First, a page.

I realized how tricky coloured identity can be for South Africans. Being coloured can feel like being in an ethnic limbo in the larger landscape of the country. There is also limited capacity for discussions about identity in a country where the indignity of apartheid persists, where tensions are still raw, and material conditions have not changed from the white mansions to the Black townships.
There must be negotiation and realization of the pain coloured people experience, but it can’t be rooted in betrayal of the mythologized and racist promise of superiority over Black people, especially since that pain stems from anti-Blackness in the first place.
Coloured people in South Africa share the struggles of African Americans in trying to negotiate one’s self in the larger diaspora and inheriting a colonial language. Many coloured people (but not all) speak Afrikaans, which is a historically complex language, but is generally understood as a mixture of Dutch and indigenous tongues that became the language of colonialism. In inheriting this language, coloured people have created slang and a different way of speaking it, which has come to be known as Afrikaaps, much like the AAVE and slang we developed in the states.
So while my race changed drastically once I moved to South Africa, what hasn’t changed is my relationship to racism. While learning the lessons of coloured identity, I was also learning the realities of apartheid. I quickly realized that while South Africa belongs to Black (broad based use here) and indigenous people, it is white people who still own it, and that ownership is reflected in all of the interactions between its denizens.
It is reflected in a city like Cape Town which is often referred to as “Little Europe” or “The Colony.” It is reflected in the many land acts, the violent forced removals, and long time dispossession that has resulted in Cape Town’s clear segregation. It is reflected in the white people who live by the beach and in the city and the Black and coloured people who largely live in the outskirts, sometime without view of the mountains. And it is reflected in the power, apathy, racism, and liberalism that keep it this way.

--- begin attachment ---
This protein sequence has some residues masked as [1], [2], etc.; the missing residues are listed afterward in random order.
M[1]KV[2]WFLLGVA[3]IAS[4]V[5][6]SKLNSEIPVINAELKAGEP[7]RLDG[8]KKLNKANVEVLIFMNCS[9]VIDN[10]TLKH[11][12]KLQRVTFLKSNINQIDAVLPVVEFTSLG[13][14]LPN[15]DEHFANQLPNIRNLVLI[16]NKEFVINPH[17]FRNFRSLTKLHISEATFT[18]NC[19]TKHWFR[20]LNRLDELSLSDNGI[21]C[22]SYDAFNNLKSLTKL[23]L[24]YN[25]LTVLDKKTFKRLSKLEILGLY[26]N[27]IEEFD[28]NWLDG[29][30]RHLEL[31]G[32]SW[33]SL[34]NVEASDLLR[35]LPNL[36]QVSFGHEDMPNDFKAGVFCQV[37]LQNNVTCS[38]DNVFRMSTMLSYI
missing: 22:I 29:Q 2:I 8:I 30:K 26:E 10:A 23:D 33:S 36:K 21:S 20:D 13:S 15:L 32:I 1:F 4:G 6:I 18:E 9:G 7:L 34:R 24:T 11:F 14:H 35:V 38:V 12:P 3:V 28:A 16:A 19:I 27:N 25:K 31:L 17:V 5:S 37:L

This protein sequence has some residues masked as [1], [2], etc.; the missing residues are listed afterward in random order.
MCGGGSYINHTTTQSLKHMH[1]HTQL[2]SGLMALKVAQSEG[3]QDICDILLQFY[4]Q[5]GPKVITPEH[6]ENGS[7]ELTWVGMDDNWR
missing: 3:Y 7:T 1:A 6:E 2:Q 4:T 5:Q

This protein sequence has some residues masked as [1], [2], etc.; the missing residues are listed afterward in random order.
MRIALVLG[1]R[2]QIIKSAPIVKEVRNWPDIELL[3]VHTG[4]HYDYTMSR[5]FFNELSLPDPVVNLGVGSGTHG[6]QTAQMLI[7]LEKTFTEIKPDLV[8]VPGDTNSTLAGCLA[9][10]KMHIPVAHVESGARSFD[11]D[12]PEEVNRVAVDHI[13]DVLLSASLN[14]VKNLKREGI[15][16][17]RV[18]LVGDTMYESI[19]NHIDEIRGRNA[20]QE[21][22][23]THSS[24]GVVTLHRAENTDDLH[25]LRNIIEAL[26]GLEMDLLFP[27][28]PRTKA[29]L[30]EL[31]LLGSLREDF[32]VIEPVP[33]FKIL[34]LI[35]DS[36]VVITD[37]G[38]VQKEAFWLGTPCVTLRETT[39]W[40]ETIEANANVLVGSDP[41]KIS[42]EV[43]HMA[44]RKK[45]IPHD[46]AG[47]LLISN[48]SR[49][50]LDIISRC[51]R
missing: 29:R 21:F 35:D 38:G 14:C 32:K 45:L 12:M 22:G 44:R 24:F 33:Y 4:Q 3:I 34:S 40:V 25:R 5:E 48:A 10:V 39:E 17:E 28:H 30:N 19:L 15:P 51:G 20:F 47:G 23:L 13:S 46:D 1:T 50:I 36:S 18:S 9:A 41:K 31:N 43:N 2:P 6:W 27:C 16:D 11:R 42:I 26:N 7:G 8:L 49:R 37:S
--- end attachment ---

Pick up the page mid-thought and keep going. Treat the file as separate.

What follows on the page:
Cape Town specifically reminds me of home—Cincinnati, Ohio, one of America’s most segregated cities. South Africa and America are both projects of amnesia and ring leaders of violence. Both countries have convinced of themselves that we have woken up in our melting pots and rainbow nations just yesterday, with no one to blame for the poverty, for the lack of education, for the stolen land, for the loss of life, and no conceptualization around the means through which we got all of these ingredients and colours.
Whiteness and white people commit their crimes and deem themseves the prosecutor and the judge. And while some Black and Brown people welcome white people into their own consciousness, it is still our lives that are the collateral damage. We have lost a Renisha McBride and a Tamir Rice, on top of the already lost Hector Pieterson’s. America has its COINTELPRO and the targeting of Black liberation through the CIA, and South Africa had its Apartheid government that included chemical warfare and surveillance branches, not to mention the legacy of apartheid.
South Africa is an infuriating and conflicting place. It is a country that is so unequal and so un-humane, so deeply complex, deeply upsetting, and ironically, deeply beautiful. America is infuriating in similar and different ways, although perhaps more time has passed since our segregation, which is a statement of fact, not one of progress. The fact that there is now a Black middle class cannot be mistaken as a barometer of progress because our participation in capitalism does not equate to human dignity. The solution to anti-Blackness in the US, SA, and elsewhere must be located outside of capitalism.
In the midst of our gruesome worlds, Black people across the diaspora have remained the most fiercely human. I have loved sharing food, dance, singing, poetry, and protest songs in this country. The stamping of feet seem to reverberate deep into the ground and harmonies of struggle songs become part of the air we breathe, making it more beautiful for just a little bit of time.
Surrounded by all different kinds of Black people in South Africa, I have learned to reaffirm my love—love in my new found friendships, in my relationships, in books and literature and music, in myself. And, for the time, I have the space and clarity to work towards a more dignified world.
Kim M Reynolds is a queer Black woman, race and media scholar, writer, organizer, and music lover currently based in Cape Town completing a double masters in media and communications. Twitter: @kimberland_1